There are two sides to every story, and two sides to the lives of animals in the tourism industry. Many of the baby animals we find so irresistibly adorable and pettable, live a life or torment.
The opportunity to pet, hold, bottle feed, and play with cute orphan lion cubs sounds irresistible to animal lovers.
Well-meaning visitors pay big bucks for the privilege of “helping rear motherless cubs.” Many of these people are led to believe they are playing a part in conservation efforts, that these little tykes will live to be returned to the savanna one day.
But the reality is much darker. Shortly after birth, the babies are taken from their mothers, causing extreme stress to the cubs and the mother alike. This is done to facilitate immediate breeding again for the mother.
Unlike in the wild when lionesses produce a litter every 2-3 years, in the lion “industry”, they are forced to produce 2-3 litters a year!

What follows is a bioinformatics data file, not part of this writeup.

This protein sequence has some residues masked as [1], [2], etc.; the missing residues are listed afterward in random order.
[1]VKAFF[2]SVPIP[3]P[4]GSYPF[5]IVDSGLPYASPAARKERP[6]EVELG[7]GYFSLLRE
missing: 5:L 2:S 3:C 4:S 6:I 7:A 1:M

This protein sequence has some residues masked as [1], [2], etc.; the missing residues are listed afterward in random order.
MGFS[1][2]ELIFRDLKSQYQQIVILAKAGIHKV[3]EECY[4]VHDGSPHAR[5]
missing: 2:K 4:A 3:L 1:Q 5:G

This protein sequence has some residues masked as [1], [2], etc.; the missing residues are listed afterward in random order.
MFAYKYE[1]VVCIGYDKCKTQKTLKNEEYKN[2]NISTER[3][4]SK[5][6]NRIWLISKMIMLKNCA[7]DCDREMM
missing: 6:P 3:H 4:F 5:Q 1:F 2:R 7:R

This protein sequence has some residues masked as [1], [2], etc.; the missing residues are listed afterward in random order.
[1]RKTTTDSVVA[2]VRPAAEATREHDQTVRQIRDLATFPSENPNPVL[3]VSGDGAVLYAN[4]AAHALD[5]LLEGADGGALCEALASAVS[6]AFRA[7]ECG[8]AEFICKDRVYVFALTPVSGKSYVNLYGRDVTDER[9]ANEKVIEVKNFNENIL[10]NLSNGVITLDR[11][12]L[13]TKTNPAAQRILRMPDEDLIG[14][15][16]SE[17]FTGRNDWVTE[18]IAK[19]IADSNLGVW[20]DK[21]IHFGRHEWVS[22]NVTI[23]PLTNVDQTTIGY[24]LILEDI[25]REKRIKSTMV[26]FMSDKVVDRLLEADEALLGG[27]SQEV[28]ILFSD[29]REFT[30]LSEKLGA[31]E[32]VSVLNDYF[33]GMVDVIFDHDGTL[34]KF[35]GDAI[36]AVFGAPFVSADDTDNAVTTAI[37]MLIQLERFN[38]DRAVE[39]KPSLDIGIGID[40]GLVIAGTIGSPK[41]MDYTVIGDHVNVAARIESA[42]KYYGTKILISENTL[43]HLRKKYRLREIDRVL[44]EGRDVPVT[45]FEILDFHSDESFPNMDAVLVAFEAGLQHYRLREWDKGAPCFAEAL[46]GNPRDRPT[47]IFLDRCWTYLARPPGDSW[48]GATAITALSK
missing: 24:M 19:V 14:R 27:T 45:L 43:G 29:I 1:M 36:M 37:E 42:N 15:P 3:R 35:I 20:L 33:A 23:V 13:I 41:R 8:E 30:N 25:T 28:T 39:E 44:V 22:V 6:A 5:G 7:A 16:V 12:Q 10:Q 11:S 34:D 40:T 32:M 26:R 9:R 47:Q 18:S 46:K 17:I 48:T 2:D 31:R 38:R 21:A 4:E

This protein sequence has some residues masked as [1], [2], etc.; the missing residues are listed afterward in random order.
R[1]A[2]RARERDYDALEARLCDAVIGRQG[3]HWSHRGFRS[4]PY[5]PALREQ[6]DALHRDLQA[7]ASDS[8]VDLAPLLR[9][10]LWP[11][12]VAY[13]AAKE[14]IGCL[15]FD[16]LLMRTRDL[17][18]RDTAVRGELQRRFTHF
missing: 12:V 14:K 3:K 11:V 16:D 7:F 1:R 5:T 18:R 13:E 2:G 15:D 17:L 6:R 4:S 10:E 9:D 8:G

Once the “cute factor” has worn off and they become a bit larger, they either move on to the next stage of the tourism industry-walking with tourists, or go straight to the breeding stage to perpetuate the cycle.
Finally, the females are used for continuous breeding (no different from puppy mills). The males are catalogued-their photos taken and displayed in a brochure or in an online list for hunters to choose from. They spend their final moments in small, crowded enclosures awaiting their death.
Is this conservation? Is this how the most majestic creature in Africa meant to live?
With lion numbers in severe decline from habitat loss, disease, and hunting, they should be afforded protection, not treated as a commodity.
Please note, there ARE genuine sanctuaries dedicated to the protection and conservation of the species. NONE of them allow the perpetuating of the species for human entertainment (i.e. petting, picture-taking, hunting).
Please read, sign and share the following petition: President Zuma: Banned Canned Hunting